The Ford Courier we reviewed was the 4 door 4x4 Turbo Diesel Super Cab, a new addition.
Ford Couriers can be found with a choice of two engines; the familiar 2.6-liter petrol engine and the 2.5-liter turbo-charged and intercooled diesel engine. The core of the AXT Turbocharger System that is found in the Ford Courier is a custom-built Garrett water-cooled turbocharger. The designer and producer being Allied Signal; who use technological resources of Aerospace and Engineered Materials. The Garrett turbochargers that are used in Ford Couriers are often considered the best turbochargers on the market.
Another point of the Ford Courier worth mentioning is the fact that the chassis uses box-section members, and is found to be rather stiff. The fenders, wheel wells, load gate, floor panel and other panels of the Ford Courier are made of galvanized steel.
A Smooth Start
Another point that has made Ford Courier one of the most widely acknowledged trucks is that it is genuinely strong and tough, similar to its F-series cousins. All the engine needs is one go to start!
All the 4WD models of Ford Courier have a 70-liter fuel tank with standard 16” wheels. The 4x2 super and crew cab have a 63 liter tank with 14” wheels. For safety, the Ford Courier has a drivers airbag, along with other safety features like side door anti-intrusion beams and a collapsible steering column.
The 1957-1958 Ford Ranchero and Courier were pioneering sedan-pickup designs that sent the other major automakers scrambling to catch up.
Ford Rancheros are among the most collectible artifacts of the 1950s, right up there with 45-rpm records, pink and turquoise furniture, and Philco Predicta TV sets. Unlike some of those, its influence was far reaching.
Sparked by the success of the combination car-pickup Ranchero, Ford and Chevy offered sedan-pickups for another 20 years or so.
In essence, the Ford Ranchero was a two-door Ranch Wagon with the rear roof section cut off and a bed liner slipped over the floor pan. Though reminiscent of the old Hudson sedan-pickup and 1937-1939 Studebaker Coupe-Express, its roots lie "Down Under."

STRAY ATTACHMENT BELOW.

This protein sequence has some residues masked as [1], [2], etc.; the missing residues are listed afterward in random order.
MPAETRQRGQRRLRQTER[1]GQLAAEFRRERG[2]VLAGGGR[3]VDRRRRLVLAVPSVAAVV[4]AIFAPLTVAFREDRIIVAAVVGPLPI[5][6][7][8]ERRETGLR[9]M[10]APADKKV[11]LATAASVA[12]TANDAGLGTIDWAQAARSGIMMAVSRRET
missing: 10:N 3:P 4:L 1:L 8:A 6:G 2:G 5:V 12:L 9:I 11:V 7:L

Ford of Australia introduced the concept in 1932, calling it a Utility or, affectionately, a "Ute": a roadster with the body section behind the driver replaced by a fleetside bed. In 1957, the open-bed Ford Ranchero joined Ford's wagon lineup and was joined by the more wagon-like Ford Courier Sedan Delivery.
Marketed by Ford Truck Division, built on the shorter 116-inch wheelbase, they shared Ford's spiffy new 1957 styling. Semi-elliptic rear springs with six leaves (instead of four) and other suspension improvements provided a variable-rate effect and stiffer action.
Engines were regular 1956 fare: a standard 223-cid six and optional V-8s (272-cid in the base Ranchero, 292-cid in the Custom). The 1957 Ford Ranchero followed the main 1957 line by two months, introduced at the New York Auto Show in December, and made its musical movie debut in April Love, with Pat Boone.
It caught GM and Chrysler off guard. Dodge hastily cobbled the entire rear section of a passenger wagon onto a pickup to create the finny Sweptside; Chevy and GMC merely continued their Cameo and Suburban, but Chevrolet caught up in a big way with the El Camino in 1959.
So the spectacular Ford Ranchero was all alone in 1957. The 1958 Ford Ranchero's facelift was less successful, aping the Thunderbird's bumper-grille with strange-looking quad headlamps and a dummy hood scoop. Both Ranchero and Courier retained 1957's large round taillights.